New model aims to improve network resilience
A computer model developed at the US University of Missouri could be used to help identify network vulnerabilities and to model worst-case scenarios.
"Our model allows users to identify the best or worst possible scenarios of network change," said Tim Matisziw, assistant professor of geography and engineering at MU. "The difficulty in evaluating a networks' resilience is that there are an infinite number of possibilities, which makes it easy to miss important scenarios. Previous studies focused on the destruction of large hubs in a network, but we found that in many cases the loss of smaller facilities can be just as damaging. Our model can suggest ways to have the maximum impact on a network with the minimum effort."
The model can be improved after every incident or outage: breakdown data fed into the model helps to identify further weak-points where future system failures could occur.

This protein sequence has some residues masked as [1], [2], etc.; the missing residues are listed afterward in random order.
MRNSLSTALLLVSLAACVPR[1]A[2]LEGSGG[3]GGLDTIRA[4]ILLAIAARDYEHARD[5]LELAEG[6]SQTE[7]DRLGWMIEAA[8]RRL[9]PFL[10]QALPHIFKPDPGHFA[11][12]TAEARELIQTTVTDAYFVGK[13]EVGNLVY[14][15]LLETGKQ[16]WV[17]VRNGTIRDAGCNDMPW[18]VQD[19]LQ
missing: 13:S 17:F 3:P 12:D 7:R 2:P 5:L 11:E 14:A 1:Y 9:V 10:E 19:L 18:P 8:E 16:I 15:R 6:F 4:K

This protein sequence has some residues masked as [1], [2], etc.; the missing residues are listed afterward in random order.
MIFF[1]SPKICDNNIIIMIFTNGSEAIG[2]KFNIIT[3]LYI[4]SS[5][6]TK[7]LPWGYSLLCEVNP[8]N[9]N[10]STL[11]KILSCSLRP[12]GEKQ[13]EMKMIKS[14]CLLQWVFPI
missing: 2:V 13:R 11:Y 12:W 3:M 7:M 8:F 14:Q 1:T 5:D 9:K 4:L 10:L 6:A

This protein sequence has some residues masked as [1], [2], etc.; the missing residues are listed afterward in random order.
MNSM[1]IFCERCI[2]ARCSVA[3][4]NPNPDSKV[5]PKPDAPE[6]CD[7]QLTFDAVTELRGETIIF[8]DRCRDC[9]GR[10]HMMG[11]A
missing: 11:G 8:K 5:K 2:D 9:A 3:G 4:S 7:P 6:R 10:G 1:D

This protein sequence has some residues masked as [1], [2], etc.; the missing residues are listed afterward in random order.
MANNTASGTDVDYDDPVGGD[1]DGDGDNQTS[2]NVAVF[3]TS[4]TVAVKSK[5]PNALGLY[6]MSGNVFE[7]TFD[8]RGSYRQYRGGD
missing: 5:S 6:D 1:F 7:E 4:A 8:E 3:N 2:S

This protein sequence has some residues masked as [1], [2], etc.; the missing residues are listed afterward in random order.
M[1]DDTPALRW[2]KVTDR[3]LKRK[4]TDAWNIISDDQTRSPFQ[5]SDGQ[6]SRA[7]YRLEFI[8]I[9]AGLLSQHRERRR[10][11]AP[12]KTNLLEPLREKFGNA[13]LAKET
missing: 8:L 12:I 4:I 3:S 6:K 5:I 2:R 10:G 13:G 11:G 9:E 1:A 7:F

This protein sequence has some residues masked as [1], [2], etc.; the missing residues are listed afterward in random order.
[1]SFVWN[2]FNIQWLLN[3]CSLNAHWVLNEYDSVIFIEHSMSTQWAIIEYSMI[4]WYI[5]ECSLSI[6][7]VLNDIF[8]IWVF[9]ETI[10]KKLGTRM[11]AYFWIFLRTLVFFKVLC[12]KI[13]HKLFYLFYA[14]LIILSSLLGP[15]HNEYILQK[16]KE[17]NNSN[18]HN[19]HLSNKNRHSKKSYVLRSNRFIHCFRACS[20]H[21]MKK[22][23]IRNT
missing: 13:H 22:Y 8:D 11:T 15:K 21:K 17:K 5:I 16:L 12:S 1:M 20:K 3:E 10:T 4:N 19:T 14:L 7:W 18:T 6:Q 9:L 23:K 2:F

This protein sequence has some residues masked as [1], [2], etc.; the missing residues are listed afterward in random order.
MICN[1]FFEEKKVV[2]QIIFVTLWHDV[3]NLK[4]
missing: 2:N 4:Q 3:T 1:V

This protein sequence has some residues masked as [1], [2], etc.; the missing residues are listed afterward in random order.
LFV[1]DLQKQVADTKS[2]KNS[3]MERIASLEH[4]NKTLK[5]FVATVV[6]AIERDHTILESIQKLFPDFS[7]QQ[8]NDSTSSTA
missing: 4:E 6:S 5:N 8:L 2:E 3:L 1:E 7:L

The model also can determine if a plan is likely to create the strongest network possible.
Matisziw's model was documented in the publicly available journal PLoS ONE. Making such a powerful tool widely available won't be a danger, Matisziw said. To use his model, a network must be understood in detail. Since terrorists and other criminals don't have access to enough data about the networks, they won't be able to use the model to develop doomsday scenarios.
The paper ‘Robustness Elasticity in Complex Networks’ can be viewed online at http://dx.plos.org/10.1371/journal.pone.0039788
•Date: 12th July 2012 • US/World •Type: Article • Topic: ICT continuity